Continuing, Ezema said “We scaled down on a lot of risk element principles that apply in normal lending propositions, but that doesn’t seem to be working. What we are doing now is to go back to risk management and try to put things in place to make sure that we improve on asset quality.”

The managing director of Moorgate MFB, Mr. Gbolahan Bello, shared his opinion. He attributes the poor asset quality of MFB to the perception and misconception that people have about the industry. “Because the industry is still new, all that some people are interested in is to borrow money because they feel we are government owned and have limitless funds to throw about, making them want to borrow without wanting to pay back.

“We are low-leveled banks that are established to help the active poor and small traders, but poor asset quality of MFB has been a problem from the beginning because some people have not had good intentions,” Bello said.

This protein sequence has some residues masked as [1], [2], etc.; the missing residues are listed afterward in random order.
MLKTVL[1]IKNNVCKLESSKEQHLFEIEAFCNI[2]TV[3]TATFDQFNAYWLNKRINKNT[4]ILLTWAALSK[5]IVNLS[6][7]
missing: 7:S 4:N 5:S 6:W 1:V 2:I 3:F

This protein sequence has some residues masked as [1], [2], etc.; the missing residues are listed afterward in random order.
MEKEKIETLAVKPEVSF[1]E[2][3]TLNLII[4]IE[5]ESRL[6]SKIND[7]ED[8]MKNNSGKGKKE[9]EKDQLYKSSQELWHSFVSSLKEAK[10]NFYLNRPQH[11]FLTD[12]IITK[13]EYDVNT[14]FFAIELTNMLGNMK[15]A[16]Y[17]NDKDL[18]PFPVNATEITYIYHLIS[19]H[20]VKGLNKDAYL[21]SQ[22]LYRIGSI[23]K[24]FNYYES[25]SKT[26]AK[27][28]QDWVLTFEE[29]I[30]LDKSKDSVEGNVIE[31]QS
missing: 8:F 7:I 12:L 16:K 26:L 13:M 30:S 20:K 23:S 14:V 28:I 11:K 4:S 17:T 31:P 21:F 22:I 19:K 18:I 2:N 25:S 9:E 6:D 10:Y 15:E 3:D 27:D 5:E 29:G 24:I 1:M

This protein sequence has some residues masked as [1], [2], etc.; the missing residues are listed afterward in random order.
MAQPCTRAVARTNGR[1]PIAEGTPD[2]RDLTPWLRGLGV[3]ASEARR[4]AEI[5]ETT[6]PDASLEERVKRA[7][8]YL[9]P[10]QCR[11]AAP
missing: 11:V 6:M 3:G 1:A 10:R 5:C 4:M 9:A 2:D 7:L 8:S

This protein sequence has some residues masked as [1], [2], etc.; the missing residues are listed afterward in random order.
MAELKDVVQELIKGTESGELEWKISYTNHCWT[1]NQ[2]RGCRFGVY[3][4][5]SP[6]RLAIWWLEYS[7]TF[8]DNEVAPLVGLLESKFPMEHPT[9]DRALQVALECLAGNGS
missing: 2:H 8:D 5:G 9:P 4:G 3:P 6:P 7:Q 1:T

He is of the opinion that strict monitoring must be employed to follow up on borrowers and to ensure that the loans are used for what they are intended for so as to improve the borrowers’ businesses and operators can recoup our money back. “It is a challenge, but as a new industry, we have to be resilient to get the desired results,” he opined.

Though the Managing Director of Imperial MFB, Mr. Ejike Azubuike, is of the view that the rate of loan repayment in the MFB sector is still very high, with the percentage of default at below 10 per cent, he blames the poor asset quality to the delay in payment that they experience. “Most of the loans that are created are not paid up before the due dates and by the time it is one day past, it is classified as poor asset quality because they are not meeting the payment schedule,” he said.

The CBN, while observing that improper practices have led to an increase in the generation of poor quality loan assets, said some MFBs and financial institutions have 20 per cent of non-performing assets on their loan portfolio. “You must all go out to recover outstanding loans to your customers while at the same time ensure that you maintain quality assets from now,” the CBN warned.

“About 46 MFBs have not rendered their returns for the past six months. You all know that the action is criminal and could be sanctioned with revocation of license, and that may assist in reducing the number of operators in the country,” a CBN official stated.